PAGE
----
How is pulseless electrical activity treated?

Treatment for pulseless electrical activity involves high-quality CPR, airway management, IV or IO therapy, and the appropriate medication therapy. The primary medication is 1mg epinephrine 1:10,000 every 3-5 minutes via rapid IV or IO push.

Can you defibrillate pulseless electrical activity?

Rhythms that are not amenable to shock include pulseless electrical activity (PEA) and asystole. In these cases, identifying primary causation, performing good CPR, and administering epinephrine are the only tools you have to resuscitate the patient.

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What is the initial treatment for PEA?

Cardiopulmonary resuscitation (CPR) is the first treatment for PEA, while potential underlying causes are identified and treated. The medication epinephrine (aka adrenaline) may be administered. Survival is about 20%.

What can you do for a pulseless patient?

Medical treatment of pulseless VT usually is carried out along with defibrillation and includes intravenous vasopressors and antiarrhythmic drugs. 1 mg of epinephrine IV should be given every 3 to 5 minutes. Epinephrine can be replaced by vasopressin given 40 units IV once.

What drug is used to treat PEA?

Epinephrine should be administered in 1-mg doses intravenously/intraosseously (IV/IO) every 3-5 minutes during pulseless electrical activity (PEA) arrest.

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Do you shock VT with a pulse?

Under current resuscitation guidelines symptomatic ventricular tachycardia (VT) with a palpable pulse is treated with synchronised cardioversion to avoid inducing ventricular fibrillation (VF), whilst pulseless VT is treated as VF with rapid administration of full defibrillation energy unsynchronised shocks.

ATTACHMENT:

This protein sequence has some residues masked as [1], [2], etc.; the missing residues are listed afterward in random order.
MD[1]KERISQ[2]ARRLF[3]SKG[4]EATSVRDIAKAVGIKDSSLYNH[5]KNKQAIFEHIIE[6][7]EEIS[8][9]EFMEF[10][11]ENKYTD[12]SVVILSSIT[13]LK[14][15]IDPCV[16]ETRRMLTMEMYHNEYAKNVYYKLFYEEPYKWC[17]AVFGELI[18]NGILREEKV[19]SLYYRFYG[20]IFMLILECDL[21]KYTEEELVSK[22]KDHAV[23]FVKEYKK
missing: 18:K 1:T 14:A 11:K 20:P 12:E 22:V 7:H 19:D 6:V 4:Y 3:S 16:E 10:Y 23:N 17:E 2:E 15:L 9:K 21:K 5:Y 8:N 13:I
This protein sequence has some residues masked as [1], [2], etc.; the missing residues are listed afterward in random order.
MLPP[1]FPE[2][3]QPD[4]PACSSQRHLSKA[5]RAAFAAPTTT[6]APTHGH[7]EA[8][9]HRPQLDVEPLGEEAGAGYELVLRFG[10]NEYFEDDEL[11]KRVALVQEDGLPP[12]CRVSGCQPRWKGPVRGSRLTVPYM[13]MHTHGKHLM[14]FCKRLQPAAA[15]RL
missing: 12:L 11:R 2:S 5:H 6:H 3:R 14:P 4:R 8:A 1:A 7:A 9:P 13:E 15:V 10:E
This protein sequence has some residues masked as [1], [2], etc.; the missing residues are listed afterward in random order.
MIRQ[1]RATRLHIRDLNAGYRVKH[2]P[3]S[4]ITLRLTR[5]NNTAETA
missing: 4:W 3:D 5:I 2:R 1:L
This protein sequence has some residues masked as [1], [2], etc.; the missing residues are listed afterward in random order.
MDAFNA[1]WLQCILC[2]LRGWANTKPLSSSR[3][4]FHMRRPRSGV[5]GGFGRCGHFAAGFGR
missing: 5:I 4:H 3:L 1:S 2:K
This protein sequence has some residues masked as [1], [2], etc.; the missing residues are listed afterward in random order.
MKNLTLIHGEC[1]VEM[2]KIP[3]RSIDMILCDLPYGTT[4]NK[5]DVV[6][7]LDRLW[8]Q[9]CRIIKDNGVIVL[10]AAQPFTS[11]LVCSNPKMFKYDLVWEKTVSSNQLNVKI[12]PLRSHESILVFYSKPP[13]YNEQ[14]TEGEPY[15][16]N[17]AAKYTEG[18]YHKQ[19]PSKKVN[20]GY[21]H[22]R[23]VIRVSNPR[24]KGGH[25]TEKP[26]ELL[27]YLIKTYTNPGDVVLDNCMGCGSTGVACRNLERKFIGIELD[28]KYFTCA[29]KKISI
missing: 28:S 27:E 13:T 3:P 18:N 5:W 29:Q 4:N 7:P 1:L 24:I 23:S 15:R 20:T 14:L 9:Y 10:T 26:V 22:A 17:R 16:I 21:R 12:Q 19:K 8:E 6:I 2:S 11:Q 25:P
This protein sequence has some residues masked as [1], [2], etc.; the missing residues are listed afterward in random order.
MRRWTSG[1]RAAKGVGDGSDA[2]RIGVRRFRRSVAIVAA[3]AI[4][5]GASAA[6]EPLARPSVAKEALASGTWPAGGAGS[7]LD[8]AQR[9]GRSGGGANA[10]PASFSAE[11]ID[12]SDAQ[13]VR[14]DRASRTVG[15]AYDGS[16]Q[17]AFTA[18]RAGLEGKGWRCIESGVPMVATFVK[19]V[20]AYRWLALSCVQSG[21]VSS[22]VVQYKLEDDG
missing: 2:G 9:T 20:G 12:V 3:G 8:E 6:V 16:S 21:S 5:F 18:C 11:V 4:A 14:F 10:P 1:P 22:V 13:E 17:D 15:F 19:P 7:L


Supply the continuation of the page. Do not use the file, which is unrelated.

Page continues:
What happens during PEA?

Pulseless electrical activity (PEA) occurs when a major cardiovascular, respiratory, or metabolic derangement results in the inability of cardiac muscle to generate sufficient force in response to electrical depolarization.

How is asystole and PEA treated?

ACLS Cardiac Arrest PEA and Asystole Algorithm

  1. Perform the initial assessment. …
  2. If the patient is in asystole or PEA, this is NOT a shockable rhythm.
  3. Continue high-quality CPR for 2 minutes (while others are attempting to establish IV or IO access)
  4. Give epinephrine 1 mg as soon as possible and every 3-5 minutes.

What causes pulseless electrical activity?

Various causes of pulseless electrical activity include significant hypoxia, profound acidosis, severe hypovolemia, tension pneumothorax, electrolyte imbalance, drug overdose, sepsis, large myocardial infarction, massive pulmonary embolism, cardiac tamponade, hypoglycemia, hypothermia, and trauma.

How is Rosc treated?

In summary, we recommend that comatose (ie, lack of meaningful response to verbal commands) adult patients with ROSC after out-of-hospital VF cardiac arrest should be cooled to 32°C to 34°C (89.6°F to 93.2°F) for 12 to 24 hours (Class I, LOE B).

What is the difference between VF and VT?

VF and pulseless VT are both shockable rhythms. The AED cannot tell if the individual has a pulse or not.

(Irregular Wide Complex Tachycardia)

Regularity There is no regularity.
QRS Complex The ventricle complex varies.
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What is the difference between asystole and pea?

Know the Difference Between PEA and Asystole

Asystole is the flatline reading where all electrical activity within the heart ceases. PEA, on the other hand, may include randomized, fibrillation-like activity, but it does not rise to the level of actual fibrillation.

When do you give adenosine?

Adenosine is the primary drug used in the treatment of stable narrow-complex SVT (Supraventricular Tachycardia). Now, adenosine can also be used for regular monomorphic wide-complex tachycardia. When given as a rapid IV bolus, adenosine slows cardiac conduction particularly affecting conduction through the AV node.